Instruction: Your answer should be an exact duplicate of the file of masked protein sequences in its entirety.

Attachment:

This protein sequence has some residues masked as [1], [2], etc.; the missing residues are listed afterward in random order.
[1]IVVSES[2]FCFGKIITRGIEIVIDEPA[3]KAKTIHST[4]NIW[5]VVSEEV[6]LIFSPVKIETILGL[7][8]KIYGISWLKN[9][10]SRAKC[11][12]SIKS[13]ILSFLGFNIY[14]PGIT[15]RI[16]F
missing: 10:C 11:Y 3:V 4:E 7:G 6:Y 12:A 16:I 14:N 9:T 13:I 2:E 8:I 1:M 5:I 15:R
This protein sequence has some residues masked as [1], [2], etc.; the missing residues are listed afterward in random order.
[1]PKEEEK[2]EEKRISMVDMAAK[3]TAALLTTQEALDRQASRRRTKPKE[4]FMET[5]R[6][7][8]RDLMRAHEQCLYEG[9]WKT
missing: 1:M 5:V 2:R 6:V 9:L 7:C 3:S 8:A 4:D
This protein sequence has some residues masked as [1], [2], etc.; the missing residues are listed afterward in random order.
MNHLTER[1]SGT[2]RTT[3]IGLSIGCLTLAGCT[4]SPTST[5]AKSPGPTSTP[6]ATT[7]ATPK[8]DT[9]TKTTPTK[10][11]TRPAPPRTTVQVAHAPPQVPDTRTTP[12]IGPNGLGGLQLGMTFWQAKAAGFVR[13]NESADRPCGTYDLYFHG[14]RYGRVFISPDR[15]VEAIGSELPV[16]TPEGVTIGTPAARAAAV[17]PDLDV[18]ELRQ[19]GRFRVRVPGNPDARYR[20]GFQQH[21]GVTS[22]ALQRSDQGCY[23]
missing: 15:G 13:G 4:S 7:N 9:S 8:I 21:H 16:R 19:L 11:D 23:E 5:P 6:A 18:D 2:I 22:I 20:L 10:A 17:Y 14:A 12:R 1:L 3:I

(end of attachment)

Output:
This protein sequence has some residues masked as [1], [2], etc.; the missing residues are listed afterward in random order.
[1]IVVSES[2]FCFGKIITRGIEIVIDEPA[3]KAKTIHST[4]NIW[5]VVSEEV[6]LIFSPVKIETILGL[7][8]KIYGISWLKN[9][10]SRAKC[11][12]SIKS[13]ILSFLGFNIY[14]PGIT[15]RI[16]F
missing: 10:C 11:Y 3:V 4:E 7:G 6:Y 12:A 16:I 14:N 9:T 13:I 2:E 8:I 1:M 5:I 15:R
This protein sequence has some residues masked as [1], [2], etc.; the missing residues are listed afterward in random order.
[1]PKEEEK[2]EEKRISMVDMAAK[3]TAALLTTQEALDRQASRRRTKPKE[4]FMET[5]R[6][7][8]RDLMRAHEQCLYEG[9]WKT
missing: 1:M 5:V 2:R 6:V 9:L 7:C 3:S 8:A 4:D
This protein sequence has some residues masked as [1], [2], etc.; the missing residues are listed afterward in random order.
MNHLTER[1]SGT[2]RTT[3]IGLSIGCLTLAGCT[4]SPTST[5]AKSPGPTSTP[6]ATT[7]ATPK[8]DT[9]TKTTPTK[10][11]TRPAPPRTTVQVAHAPPQVPDTRTTP[12]IGPNGLGGLQLGMTFWQAKAAGFVR[13]NESADRPCGTYDLYFHG[14]RYGRVFISPDR[15]VEAIGSELPV[16]TPEGVTIGTPAARAAAV[17]PDLDV[18]ELRQ[19]GRFRVRVPGNPDARYR[20]GFQQH[21]GVTS[22]ALQRSDQGCY[23]
missing: 15:G 13:G 4:S 7:N 9:S 8:I 21:H 16:R 19:L 11:D 23:E 5:P 6:A 18:D 2:I 22:I 20:L 10:A 17:Y 14:A 12:R 1:L 3:I